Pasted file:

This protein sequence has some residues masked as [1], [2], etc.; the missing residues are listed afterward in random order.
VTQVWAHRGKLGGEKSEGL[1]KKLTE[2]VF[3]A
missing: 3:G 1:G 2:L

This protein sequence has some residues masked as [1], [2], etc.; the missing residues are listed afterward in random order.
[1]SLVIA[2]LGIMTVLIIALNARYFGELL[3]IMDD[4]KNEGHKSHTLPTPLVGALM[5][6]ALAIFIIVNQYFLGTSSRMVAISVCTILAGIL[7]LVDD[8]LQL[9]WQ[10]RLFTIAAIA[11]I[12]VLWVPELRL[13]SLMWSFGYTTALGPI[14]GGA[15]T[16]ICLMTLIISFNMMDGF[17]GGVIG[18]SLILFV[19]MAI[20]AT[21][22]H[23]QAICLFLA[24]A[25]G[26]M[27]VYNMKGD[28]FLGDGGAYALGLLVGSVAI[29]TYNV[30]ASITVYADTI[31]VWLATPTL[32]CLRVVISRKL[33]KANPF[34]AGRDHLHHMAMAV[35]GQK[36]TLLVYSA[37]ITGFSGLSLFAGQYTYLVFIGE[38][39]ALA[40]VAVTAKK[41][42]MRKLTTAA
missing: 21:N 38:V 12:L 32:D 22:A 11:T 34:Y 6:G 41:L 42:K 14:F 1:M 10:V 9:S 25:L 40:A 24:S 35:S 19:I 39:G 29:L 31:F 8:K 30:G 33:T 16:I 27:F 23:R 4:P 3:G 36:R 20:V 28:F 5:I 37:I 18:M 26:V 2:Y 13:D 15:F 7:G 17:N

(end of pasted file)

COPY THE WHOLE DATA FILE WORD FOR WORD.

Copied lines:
This protein sequence has some residues masked as [1], [2], etc.; the missing residues are listed afterward in random order.
VTQVWAHRGKLGGEKSEGL[1]KKLTE[2]VF[3]A
missing: 3:G 1:G 2:L

This protein sequence has some residues masked as [1], [2], etc.; the missing residues are listed afterward in random order.
[1]SLVIA[2]LGIMTVLIIALNARYFGELL[3]IMDD[4]KNEGHKSHTLPTPLVGALM[5][6]ALAIFIIVNQYFLGTSSRMVAISVCTILAGIL[7]LVDD[8]LQL[9]WQ[10]RLFTIAAIA[11]I[12]VLWVPELRL[13]SLMWSFGYTTALGPI[14]GGA[15]T[16]ICLMTLIISFNMMDGF[17]GGVIG[18]SLILFV[19]MAI[20]AT[21][22]H[23]QAICLFLA[24]A[25]G[26]M[27]VYNMKGD[28]FLGDGGAYALGLLVGSVAI[29]TYNV[30]ASITVYADTI[31]VWLATPTL[32]CLRVVISRKL[33]KANPF[34]AGRDHLHHMAMAV[35]GQK[36]TLLVYSA[37]ITGFSGLSLFAGQYTYLVFIGE[38][39]ALA[40]VAVTAKK[41][42]MRKLTTAA
missing: 21:N 38:V 12:L 32:D 22:A 11:T 34:Y 6:G 41:L 42:K 14:F 1:M 10:V 9:S 25:L 40:A 24:S 35:S 19:I 39:G 29:L 31:F 8:K 30:G 33:T 16:I 27:F 23:R 4:P 3:G 36:R 20:V 28:F 5:I 37:I 18:M 26:V 2:Y 13:D 15:F 7:G 17:N